That could then change into a key stepping stone into the subsequent stage of digital engagement, as Meta sees it.
AR glasses passthrough tech
Meta’s next iteration of its Ray-Ban Stories glasses are seeing positive reviews, while demos of its recent Quest 3 VR headsets, with full passthrough, also look impressive.
And while fully integrated AR glasses might not be commercially available next 12 months (Meta’s AR glasses are currently scheduled for public release in 2027), the advancing tech is step by step aligning, which can see Meta make a much bigger push on the subsequent stage of digital accompaniment over the subsequent 12 months.
How? Through early testers and real-world testing, which can see Meta proceed to showcase how, exactly, its next-level AR glasses will work, which shall be the logical progression of its Ray-Ban collaboration.
Eventually, these shall be fully AR-enabled, while the most recent version of the device, which enables users to live-stream to Meta’s apps, may also see strong take-up amongst streamers, helping to boost its popularity.
Expect to see many amazing examples of Meta’s AR glasses next 12 months, because it looks to ramp up the hype around how each its AR and VR experiences will enhance your real-world experience.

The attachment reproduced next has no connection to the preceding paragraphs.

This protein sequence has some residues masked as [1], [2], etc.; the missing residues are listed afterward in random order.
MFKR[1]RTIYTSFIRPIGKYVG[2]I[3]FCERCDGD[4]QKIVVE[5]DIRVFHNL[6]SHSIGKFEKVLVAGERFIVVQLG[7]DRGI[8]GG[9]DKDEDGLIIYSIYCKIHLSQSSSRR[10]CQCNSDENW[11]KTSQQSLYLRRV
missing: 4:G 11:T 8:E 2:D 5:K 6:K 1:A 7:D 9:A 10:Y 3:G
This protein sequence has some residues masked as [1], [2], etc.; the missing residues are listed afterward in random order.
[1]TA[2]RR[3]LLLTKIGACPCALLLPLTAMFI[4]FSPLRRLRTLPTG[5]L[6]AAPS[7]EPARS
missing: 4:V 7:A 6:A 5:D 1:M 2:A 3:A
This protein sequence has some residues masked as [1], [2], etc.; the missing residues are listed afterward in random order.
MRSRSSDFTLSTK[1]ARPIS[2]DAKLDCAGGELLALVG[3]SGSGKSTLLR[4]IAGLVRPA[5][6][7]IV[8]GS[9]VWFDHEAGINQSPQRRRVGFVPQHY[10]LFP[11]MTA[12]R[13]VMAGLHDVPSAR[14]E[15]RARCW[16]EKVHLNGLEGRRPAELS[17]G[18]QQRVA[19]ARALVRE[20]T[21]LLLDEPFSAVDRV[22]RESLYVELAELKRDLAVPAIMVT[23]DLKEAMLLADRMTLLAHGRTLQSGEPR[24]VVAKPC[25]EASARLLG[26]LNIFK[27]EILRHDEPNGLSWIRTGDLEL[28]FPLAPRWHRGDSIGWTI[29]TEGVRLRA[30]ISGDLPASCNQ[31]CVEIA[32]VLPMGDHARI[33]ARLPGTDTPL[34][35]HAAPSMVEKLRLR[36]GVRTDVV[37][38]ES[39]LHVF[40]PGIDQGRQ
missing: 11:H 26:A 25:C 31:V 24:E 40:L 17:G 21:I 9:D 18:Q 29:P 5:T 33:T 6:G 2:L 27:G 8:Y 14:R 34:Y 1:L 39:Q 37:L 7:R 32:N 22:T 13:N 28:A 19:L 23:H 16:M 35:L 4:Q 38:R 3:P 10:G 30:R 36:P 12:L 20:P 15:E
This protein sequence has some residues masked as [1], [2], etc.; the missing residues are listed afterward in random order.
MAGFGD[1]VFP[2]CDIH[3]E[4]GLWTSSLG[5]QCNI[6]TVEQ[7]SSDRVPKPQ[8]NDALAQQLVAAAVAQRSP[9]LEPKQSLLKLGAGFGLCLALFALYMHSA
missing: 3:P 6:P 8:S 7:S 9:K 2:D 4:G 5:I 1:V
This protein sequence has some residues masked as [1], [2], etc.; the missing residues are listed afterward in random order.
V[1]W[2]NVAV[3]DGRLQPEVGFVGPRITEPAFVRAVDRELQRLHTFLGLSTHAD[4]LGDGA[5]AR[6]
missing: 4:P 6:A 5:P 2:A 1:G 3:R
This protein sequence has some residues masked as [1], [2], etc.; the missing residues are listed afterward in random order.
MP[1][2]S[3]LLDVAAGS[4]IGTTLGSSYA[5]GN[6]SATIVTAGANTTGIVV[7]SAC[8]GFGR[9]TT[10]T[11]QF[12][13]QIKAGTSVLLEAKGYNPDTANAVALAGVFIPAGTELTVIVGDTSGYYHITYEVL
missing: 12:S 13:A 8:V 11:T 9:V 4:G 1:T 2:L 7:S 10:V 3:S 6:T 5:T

That may very well be the important thing push that makes its metaverse strategy feel real for the primary time, and sees mixed reality headsets gain real, significant momentum through the 2024 holiday shopping season.
Messaging tools for business
Messaging is the brand new social media, with an increasing number of people now switching to non-public messaging groups to share their latest updates, versus posting publicly.
As a result, and because it looks for more opportunities to maintain its ad business humming, Meta will add a spread of latest ad options aligned with messaging, following on from the recognition of its “Click To Message Ads”, which have change into a much bigger consideration for many.